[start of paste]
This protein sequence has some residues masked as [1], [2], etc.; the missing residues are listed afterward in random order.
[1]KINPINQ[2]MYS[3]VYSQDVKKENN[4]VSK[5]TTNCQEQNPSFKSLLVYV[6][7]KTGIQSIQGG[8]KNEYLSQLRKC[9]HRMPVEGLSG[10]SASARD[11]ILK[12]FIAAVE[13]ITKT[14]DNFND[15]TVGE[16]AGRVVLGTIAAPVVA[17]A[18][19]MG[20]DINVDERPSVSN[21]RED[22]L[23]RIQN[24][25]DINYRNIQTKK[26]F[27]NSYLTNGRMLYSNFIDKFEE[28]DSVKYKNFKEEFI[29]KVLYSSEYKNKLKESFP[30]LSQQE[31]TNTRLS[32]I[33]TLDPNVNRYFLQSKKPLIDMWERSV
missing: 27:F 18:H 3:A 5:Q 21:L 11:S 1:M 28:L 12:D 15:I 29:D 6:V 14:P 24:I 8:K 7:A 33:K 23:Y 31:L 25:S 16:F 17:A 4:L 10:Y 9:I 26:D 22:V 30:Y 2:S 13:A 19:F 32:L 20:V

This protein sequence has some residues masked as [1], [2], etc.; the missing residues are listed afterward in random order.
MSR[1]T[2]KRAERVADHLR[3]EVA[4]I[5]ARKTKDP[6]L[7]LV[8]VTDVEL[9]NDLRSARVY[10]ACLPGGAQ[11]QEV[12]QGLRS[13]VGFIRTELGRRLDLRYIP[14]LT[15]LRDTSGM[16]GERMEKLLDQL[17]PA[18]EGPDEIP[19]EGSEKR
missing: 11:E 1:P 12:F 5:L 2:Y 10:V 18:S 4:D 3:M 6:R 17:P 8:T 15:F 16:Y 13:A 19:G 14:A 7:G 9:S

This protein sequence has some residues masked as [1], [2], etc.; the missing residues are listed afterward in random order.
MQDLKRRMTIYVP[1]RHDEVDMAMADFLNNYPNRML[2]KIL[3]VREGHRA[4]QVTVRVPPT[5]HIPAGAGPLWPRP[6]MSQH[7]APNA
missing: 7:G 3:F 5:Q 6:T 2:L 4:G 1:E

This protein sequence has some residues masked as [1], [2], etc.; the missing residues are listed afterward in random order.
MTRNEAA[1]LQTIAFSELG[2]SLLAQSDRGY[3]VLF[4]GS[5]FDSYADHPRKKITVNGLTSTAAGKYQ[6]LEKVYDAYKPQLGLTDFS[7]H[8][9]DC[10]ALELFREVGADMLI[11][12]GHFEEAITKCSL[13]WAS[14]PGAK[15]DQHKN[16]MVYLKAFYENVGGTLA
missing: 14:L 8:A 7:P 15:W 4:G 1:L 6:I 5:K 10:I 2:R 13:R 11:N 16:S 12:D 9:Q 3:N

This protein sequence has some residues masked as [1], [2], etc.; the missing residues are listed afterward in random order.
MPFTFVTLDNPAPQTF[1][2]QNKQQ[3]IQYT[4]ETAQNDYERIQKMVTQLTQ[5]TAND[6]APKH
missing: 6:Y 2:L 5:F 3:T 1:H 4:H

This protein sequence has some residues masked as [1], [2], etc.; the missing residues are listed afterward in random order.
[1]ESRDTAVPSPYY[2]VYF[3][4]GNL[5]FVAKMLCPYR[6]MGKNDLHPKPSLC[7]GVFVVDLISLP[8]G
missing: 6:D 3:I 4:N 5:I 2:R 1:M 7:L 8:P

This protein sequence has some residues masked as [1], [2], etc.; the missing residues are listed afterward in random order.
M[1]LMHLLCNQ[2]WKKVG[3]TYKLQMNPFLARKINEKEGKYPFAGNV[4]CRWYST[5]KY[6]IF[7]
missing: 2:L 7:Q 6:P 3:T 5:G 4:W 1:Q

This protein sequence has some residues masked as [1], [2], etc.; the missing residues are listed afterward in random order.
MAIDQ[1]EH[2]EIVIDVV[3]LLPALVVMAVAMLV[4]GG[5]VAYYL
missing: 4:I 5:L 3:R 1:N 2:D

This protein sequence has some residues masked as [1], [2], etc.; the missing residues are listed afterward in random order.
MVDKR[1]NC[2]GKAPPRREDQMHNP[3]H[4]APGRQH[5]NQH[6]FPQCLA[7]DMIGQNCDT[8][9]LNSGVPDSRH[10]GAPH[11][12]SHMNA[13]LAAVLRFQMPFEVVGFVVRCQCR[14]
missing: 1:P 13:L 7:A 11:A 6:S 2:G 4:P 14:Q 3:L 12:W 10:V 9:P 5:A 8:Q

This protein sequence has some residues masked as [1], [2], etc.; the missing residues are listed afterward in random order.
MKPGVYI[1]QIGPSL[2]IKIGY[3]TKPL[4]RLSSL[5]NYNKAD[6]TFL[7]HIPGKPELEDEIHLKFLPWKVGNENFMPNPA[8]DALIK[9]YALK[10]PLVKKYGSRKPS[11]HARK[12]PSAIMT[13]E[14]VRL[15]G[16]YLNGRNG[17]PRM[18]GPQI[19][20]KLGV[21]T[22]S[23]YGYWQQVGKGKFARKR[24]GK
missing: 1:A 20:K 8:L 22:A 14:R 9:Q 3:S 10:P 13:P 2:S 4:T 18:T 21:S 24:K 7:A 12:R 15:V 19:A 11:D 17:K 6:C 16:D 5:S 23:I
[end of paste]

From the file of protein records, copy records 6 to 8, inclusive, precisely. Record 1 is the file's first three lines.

This protein sequence has some residues masked as [1], [2], etc.; the missing residues are listed afterward in random order.
[1]ESRDTAVPSPYY[2]VYF[3][4]GNL[5]FVAKMLCPYR[6]MGKNDLHPKPSLC[7]GVFVVDLISLP[8]G
missing: 6:D 3:I 4:N 5:I 2:R 1:M 7:L 8:P

This protein sequence has some residues masked as [1], [2], etc.; the missing residues are listed afterward in random order.
M[1]LMHLLCNQ[2]WKKVG[3]TYKLQMNPFLARKINEKEGKYPFAGNV[4]CRWYST[5]KY[6]IF[7]
missing: 2:L 7:Q 6:P 3:T 5:G 4:W 1:Q

This protein sequence has some residues masked as [1], [2], etc.; the missing residues are listed afterward in random order.
MAIDQ[1]EH[2]EIVIDVV[3]LLPALVVMAVAMLV[4]GG[5]VAYYL
missing: 4:I 5:L 3:R 1:N 2:D